Scientists already looking for better alternatives to CRISPR

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The CRISPR–Cas9 tool enables scientists to alter genomes practically at will…But for all the devotion, CRISPR–Cas9 has its limitations. It is excellent at going to a particular location on the genome and cutting there, says bioengineer Prashant Mali…“But sometimes your application of interest demands a bit more.”

The zeal with which researchers jumped on a possible new gene-editing system called NgAgo earlier this year reveals an undercurrent of frustration with CRISPR–Cas9 — and a drive to find alternatives. “It’s a reminder of how fragile every new technology is,” says George Church…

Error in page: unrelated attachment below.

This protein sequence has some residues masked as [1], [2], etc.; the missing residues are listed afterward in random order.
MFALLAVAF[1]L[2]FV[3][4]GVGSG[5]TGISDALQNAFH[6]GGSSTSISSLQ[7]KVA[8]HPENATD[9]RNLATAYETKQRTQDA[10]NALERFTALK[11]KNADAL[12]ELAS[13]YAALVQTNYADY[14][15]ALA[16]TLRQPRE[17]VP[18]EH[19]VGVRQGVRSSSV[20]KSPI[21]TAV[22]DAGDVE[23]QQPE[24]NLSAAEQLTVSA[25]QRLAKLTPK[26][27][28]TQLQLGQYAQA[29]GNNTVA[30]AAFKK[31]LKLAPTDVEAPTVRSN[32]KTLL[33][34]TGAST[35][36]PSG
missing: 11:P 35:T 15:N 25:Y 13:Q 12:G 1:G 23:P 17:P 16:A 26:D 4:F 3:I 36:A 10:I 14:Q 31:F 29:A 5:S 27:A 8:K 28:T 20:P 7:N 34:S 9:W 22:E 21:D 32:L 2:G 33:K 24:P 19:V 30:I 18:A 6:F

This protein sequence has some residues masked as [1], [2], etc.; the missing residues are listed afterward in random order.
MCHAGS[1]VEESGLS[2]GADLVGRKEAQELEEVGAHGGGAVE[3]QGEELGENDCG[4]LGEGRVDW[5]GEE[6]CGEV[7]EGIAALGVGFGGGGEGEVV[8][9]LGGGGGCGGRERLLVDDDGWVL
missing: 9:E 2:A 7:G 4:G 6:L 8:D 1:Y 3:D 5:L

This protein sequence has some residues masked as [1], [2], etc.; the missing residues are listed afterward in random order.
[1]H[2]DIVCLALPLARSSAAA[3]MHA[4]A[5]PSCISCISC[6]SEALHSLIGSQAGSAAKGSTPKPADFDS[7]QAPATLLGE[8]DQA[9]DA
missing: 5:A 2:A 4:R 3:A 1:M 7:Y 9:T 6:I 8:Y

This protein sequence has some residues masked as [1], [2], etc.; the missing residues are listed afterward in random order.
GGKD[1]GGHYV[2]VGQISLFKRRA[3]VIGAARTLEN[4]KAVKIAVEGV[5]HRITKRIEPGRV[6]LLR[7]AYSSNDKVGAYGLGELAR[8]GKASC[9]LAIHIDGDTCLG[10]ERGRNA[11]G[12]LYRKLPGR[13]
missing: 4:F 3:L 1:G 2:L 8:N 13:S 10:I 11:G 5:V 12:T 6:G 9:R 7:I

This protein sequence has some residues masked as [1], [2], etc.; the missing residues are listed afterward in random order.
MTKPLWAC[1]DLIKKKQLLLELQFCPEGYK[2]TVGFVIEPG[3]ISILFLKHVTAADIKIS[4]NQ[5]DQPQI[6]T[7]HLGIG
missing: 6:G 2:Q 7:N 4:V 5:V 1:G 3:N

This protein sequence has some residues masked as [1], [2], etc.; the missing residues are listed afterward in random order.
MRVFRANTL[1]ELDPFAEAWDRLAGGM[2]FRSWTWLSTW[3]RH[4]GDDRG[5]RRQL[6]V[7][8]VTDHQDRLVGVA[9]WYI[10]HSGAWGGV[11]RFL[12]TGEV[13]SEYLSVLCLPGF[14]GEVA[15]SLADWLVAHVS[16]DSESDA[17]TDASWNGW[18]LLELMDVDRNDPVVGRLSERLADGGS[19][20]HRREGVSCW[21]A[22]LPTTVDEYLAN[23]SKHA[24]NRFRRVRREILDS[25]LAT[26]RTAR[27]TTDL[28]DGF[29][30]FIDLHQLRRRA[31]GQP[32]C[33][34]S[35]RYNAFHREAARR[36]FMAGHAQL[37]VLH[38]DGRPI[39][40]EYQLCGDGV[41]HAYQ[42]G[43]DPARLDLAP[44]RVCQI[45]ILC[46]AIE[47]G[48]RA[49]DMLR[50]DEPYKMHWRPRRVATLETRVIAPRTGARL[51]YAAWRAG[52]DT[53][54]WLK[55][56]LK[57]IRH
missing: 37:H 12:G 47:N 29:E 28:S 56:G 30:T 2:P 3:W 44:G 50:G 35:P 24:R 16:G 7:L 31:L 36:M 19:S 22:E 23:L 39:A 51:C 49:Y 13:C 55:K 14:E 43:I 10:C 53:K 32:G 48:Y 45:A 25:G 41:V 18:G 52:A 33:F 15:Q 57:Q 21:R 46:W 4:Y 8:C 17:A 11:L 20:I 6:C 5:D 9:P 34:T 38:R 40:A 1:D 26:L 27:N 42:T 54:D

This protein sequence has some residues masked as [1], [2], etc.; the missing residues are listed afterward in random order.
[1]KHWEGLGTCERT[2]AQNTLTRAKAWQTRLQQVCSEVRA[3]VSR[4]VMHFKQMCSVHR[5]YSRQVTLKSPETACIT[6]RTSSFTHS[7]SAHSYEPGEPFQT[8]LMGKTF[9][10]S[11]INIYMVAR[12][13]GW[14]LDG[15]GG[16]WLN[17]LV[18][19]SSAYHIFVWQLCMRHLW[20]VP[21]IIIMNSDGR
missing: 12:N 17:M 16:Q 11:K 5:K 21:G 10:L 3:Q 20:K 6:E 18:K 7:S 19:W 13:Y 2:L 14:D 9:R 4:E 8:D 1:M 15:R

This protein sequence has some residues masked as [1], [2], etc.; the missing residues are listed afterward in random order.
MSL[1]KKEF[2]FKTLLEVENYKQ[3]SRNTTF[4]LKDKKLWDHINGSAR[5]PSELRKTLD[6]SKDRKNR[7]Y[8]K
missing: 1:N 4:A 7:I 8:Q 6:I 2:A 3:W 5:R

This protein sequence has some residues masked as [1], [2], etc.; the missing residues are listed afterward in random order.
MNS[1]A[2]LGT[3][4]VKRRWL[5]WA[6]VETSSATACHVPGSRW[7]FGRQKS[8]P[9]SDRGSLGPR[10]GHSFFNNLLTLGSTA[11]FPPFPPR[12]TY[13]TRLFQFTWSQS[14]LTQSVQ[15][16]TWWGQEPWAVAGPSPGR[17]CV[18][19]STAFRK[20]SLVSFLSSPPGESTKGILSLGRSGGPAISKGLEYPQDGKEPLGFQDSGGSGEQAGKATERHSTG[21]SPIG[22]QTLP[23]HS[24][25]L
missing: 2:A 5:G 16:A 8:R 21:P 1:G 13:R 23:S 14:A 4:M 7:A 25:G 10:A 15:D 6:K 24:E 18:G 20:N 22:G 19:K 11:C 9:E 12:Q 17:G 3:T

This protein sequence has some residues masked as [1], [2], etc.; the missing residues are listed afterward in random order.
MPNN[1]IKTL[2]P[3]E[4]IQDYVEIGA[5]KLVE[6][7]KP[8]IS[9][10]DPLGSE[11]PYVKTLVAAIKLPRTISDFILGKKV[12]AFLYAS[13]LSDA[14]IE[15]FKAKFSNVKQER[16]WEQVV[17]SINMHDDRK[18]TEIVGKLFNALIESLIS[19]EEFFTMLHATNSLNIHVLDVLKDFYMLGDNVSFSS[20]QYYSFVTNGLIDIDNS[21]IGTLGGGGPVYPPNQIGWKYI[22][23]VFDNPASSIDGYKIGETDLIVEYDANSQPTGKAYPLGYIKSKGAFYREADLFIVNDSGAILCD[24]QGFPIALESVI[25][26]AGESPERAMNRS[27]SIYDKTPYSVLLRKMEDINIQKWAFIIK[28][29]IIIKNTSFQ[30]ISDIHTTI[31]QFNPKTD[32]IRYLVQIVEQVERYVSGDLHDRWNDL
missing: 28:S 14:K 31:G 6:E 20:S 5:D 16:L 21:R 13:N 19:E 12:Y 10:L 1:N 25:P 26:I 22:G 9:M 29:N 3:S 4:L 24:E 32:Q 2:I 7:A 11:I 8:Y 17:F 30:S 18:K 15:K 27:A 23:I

Cas9 will not cut everywhere it’s directed to — a certain DNA sequence must be nearby for that to happen. This demand is easily met in many genomes, but can be a painful limitation for some experiments…

Many labs use CRISPR–Cas9 only to delete sections in a gene, thereby abolishing its function. “People want to declare victory like that’s editing,” says Church. “But burning a page of the book is not editing the book.”

The GLP aggregated and excerpted this blog/article to reflect the diversity of news, opinion and analysis. Read full, original post: Beyond CRISPR: A guide to the many other ways to edit a genome

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